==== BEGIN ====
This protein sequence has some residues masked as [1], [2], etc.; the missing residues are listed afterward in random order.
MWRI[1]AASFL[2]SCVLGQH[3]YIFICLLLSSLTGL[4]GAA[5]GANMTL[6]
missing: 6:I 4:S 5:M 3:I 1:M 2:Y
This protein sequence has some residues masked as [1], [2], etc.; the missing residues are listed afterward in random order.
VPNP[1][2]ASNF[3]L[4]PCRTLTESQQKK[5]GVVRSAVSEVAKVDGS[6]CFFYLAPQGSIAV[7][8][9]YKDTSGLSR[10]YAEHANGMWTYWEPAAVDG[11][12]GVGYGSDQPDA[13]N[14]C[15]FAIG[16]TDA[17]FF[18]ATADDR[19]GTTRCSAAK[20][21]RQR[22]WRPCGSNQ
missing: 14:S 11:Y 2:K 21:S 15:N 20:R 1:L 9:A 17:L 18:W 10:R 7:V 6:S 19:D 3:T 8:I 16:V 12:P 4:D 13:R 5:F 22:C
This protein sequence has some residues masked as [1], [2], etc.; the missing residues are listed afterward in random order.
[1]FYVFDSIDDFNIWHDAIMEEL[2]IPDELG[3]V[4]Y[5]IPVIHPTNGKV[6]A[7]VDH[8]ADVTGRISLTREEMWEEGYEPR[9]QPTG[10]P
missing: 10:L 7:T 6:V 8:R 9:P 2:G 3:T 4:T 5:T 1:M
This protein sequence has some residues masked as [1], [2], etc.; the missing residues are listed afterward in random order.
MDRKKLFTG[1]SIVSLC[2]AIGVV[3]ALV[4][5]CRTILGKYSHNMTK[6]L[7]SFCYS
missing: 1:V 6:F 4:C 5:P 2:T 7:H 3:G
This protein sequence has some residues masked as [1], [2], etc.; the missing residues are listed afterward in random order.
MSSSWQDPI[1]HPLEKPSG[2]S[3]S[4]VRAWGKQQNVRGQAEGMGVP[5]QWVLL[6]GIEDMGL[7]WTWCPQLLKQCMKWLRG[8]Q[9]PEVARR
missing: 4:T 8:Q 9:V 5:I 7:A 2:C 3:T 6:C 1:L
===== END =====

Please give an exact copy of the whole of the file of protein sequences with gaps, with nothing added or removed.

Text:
This protein sequence has some residues masked as [1], [2], etc.; the missing residues are listed afterward in random order.
MWRI[1]AASFL[2]SCVLGQH[3]YIFICLLLSSLTGL[4]GAA[5]GANMTL[6]
missing: 6:I 4:S 5:M 3:I 1:M 2:Y
This protein sequence has some residues masked as [1], [2], etc.; the missing residues are listed afterward in random order.
VPNP[1][2]ASNF[3]L[4]PCRTLTESQQKK[5]GVVRSAVSEVAKVDGS[6]CFFYLAPQGSIAV[7][8][9]YKDTSGLSR[10]YAEHANGMWTYWEPAAVDG[11][12]GVGYGSDQPDA[13]N[14]C[15]FAIG[16]TDA[17]FF[18]ATADDR[19]GTTRCSAAK[20][21]RQR[22]WRPCGSNQ
missing: 14:S 11:Y 2:K 21:S 15:N 20:R 1:L 9:A 17:L 18:W 10:R 7:V 6:S 19:D 3:T 8:I 16:V 12:P 4:D 13:R 5:F 22:C
This protein sequence has some residues masked as [1], [2], etc.; the missing residues are listed afterward in random order.
[1]FYVFDSIDDFNIWHDAIMEEL[2]IPDELG[3]V[4]Y[5]IPVIHPTNGKV[6]A[7]VDH[8]ADVTGRISLTREEMWEEGYEPR[9]QPTG[10]P
missing: 10:L 7:T 6:V 8:R 9:P 2:G 3:T 4:T 5:T 1:M
This protein sequence has some residues masked as [1], [2], etc.; the missing residues are listed afterward in random order.
MDRKKLFTG[1]SIVSLC[2]AIGVV[3]ALV[4][5]CRTILGKYSHNMTK[6]L[7]SFCYS
missing: 1:V 6:F 4:C 5:P 2:T 7:H 3:G
This protein sequence has some residues masked as [1], [2], etc.; the missing residues are listed afterward in random order.
MSSSWQDPI[1]HPLEKPSG[2]S[3]S[4]VRAWGKQQNVRGQAEGMGVP[5]QWVLL[6]GIEDMGL[7]WTWCPQLLKQCMKWLRG[8]Q[9]PEVARR
missing: 4:T 8:Q 9:V 5:I 7:A 2:C 3:T 6:C 1:L